Inside Politics

As budget looms, soon to be former fiscal watchdog heads to court

As the clock ticks down to this year's budget drop -- 4pm sharp, according to the schedule, although the embargo doesn't lift until Finance Minister Jim Flaherty actually stands up and starts speechifying -- journalists, staffers and other Hill denizens will spend the day incommunicado in lockup, frantically perusing the charts, graphs and numbers in order to be fully prepared for the official reveal.

Meanwhile, with just days to go before his term expires, soon to be former parliamentary budget officer Kevin Page will finally have his day in court -- federal court, to be precise, where he will make his case for full access to the documents and data that he maintains that he -- or, in this case, his still-unnamed successor -- needs to fulfill his mandate.

On the other side of the courtroom, lawyers for the House and Senate speakers will attempt to convince the judge that the very question is outside the jurisdiction of the court, as it is a matter for Parliament, and parliamentarians, to decide.

In a serendipitous twist of timing, later this afternoon, Senate Speaker Noel Kinsella is expected to rule on a crucial point of order related to the ongoing debate over Page's prima facie breach of privilege in bringing the issue to court in the first place.

Back in the Chamber, MPs will while away the hours before thee budget drop by debating the government's bid to modernize the military justice system, now back from committee and set for report stage consideration.

Later this morning, the Subcommittee on Private Members' Business reviews the latest batch of MP-sponsored bills on the parliamentary priority list to determine which, if any, should be deemed non-votable -- an ignoble procedural fate that, according to hallway gossip, may be in store for Conservative backbencher Mark Warawa's seemingly relatively benign non-binding motion to condemn sex-selective abortion, if the government (which, in this case, as in so many, means PMO) gets its way.

Elsewhere on the pre-budget committee front:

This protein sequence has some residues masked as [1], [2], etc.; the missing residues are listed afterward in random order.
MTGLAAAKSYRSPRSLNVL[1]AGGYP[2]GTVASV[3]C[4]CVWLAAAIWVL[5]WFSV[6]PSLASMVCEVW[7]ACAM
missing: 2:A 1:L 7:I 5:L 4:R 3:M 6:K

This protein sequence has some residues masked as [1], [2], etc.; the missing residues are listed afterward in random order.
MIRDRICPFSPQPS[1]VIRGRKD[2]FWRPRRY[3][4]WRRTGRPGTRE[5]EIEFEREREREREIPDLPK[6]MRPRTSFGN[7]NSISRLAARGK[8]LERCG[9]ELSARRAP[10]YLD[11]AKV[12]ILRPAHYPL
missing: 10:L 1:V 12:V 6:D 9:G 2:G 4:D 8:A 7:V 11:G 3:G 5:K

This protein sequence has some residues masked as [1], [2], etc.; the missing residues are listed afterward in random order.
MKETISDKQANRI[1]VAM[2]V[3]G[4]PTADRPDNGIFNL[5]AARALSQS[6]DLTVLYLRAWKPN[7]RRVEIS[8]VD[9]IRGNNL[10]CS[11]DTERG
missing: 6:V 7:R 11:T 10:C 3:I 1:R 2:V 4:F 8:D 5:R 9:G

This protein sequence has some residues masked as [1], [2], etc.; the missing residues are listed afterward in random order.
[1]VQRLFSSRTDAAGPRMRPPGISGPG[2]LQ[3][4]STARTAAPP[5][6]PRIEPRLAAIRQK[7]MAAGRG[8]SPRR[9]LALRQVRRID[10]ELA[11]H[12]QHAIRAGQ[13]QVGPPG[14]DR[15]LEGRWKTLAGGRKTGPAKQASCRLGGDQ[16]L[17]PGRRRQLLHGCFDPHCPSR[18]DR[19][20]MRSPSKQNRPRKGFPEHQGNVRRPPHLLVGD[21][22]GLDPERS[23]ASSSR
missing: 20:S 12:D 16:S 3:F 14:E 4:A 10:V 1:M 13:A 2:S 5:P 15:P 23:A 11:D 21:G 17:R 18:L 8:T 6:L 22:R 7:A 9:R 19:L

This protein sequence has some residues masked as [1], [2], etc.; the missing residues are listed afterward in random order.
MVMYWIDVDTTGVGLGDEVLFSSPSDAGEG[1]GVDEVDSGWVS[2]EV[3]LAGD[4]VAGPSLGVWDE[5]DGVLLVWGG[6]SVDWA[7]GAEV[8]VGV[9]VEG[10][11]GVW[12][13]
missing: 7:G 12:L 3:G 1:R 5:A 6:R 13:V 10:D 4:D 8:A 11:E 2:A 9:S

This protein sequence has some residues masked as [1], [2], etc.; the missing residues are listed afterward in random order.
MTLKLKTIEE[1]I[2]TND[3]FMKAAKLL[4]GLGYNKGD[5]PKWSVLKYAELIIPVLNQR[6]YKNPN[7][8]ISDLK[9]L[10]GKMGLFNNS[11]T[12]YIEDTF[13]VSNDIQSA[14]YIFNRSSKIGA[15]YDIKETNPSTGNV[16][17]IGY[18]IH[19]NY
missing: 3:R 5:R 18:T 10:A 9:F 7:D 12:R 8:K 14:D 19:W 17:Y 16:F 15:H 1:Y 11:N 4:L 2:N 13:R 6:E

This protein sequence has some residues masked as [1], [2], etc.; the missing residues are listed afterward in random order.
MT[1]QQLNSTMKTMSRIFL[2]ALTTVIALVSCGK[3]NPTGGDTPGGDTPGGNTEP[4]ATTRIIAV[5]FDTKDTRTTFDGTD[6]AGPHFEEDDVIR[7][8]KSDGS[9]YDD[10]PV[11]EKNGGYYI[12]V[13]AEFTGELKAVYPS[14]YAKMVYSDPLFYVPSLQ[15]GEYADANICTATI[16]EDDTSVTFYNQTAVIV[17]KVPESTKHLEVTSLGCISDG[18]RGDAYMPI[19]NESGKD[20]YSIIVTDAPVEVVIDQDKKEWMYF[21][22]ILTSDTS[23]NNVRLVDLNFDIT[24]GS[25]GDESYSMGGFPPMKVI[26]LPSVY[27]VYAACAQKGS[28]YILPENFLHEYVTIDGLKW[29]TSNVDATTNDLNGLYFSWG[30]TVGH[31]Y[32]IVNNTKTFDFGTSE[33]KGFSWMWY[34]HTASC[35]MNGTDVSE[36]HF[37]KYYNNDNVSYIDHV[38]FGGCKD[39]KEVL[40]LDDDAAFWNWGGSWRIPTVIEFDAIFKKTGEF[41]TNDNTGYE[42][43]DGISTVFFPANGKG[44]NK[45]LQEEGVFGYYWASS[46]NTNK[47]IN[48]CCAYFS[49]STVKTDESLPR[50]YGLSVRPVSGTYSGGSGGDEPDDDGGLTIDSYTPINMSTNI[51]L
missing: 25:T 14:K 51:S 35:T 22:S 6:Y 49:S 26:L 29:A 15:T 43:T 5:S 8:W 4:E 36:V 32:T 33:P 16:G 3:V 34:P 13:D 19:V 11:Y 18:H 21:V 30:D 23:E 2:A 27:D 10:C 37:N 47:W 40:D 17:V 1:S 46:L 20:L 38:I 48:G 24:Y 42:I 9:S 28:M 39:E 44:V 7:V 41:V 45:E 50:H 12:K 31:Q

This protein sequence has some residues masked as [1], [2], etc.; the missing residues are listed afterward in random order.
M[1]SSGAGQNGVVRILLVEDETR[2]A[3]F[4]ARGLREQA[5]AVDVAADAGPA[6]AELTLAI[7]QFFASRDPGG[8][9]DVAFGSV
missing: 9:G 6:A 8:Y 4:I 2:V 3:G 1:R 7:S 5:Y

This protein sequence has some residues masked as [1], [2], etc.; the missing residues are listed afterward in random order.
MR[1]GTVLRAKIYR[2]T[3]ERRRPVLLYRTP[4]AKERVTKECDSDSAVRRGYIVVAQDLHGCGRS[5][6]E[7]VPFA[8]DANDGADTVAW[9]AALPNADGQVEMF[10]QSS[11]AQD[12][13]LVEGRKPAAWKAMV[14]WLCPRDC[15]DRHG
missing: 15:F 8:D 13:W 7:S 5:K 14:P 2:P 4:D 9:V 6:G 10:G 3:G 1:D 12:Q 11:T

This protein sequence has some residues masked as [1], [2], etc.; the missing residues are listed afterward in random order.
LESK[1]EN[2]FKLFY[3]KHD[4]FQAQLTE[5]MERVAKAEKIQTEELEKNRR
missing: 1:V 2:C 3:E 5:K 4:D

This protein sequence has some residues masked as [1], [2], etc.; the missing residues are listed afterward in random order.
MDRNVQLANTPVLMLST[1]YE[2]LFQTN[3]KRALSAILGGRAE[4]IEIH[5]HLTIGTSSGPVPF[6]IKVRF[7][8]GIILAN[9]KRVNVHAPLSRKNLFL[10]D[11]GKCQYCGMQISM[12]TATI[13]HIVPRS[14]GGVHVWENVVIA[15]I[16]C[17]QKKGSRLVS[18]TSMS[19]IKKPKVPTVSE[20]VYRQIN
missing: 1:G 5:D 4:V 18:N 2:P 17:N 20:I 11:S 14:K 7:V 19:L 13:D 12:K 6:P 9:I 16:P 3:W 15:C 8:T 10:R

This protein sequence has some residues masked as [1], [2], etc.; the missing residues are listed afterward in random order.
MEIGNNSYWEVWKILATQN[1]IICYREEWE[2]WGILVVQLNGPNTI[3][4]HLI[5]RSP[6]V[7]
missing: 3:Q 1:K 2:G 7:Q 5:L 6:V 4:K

• Jason Kenney heads to Citizenship and Immigration, where he's expected to give his official ministerial blessing to Conservative MP Devinder Shory's proposal to strip citizenship from dual nationals who commit "acts of war" against Canadian Armed Forces.
  • Public Safety Minister Vic Toews makes his mandatory minimal main estimates appearance
  • Over at Aboriginal Affairs, representatives from the Congress of Aboriginal Peoples and the Native Women's Association of Canada will provide their respective perspectives on a Conservative private members' bill that would oblige band councils to publish by-laws.
  • Procedure and House Affairs holds another round of discussion on the proposed riding changes in British Columbia, with still more presumably concerned MPs expected to testify, as well as Elections Canada officials.
  • Finally, Veterans Affairs continues its investigation into the health risks of depleted uranium, with National Defence toxicology specialist Janick Lalonde on the witness list for today, as well as three affected individuals.

Hitting the non-budget-related Hill media circuit today: Representatives from Stop TB Canada, who will mark World Tuberculosis Day with the help of Conservative MP Joe Daniel, Liberal MP Hedy Fry and other interested parties.  

For up to the minute dispatches from the precinct and beyond, keep your eye on the Parliament Hill Ticker below -- or, alternatively, bookmark it and check back throughout the day. 

Mobile-friendly auto-updating text feed available here

NOTE: Updates added in reverse chronological (newer to older) order.

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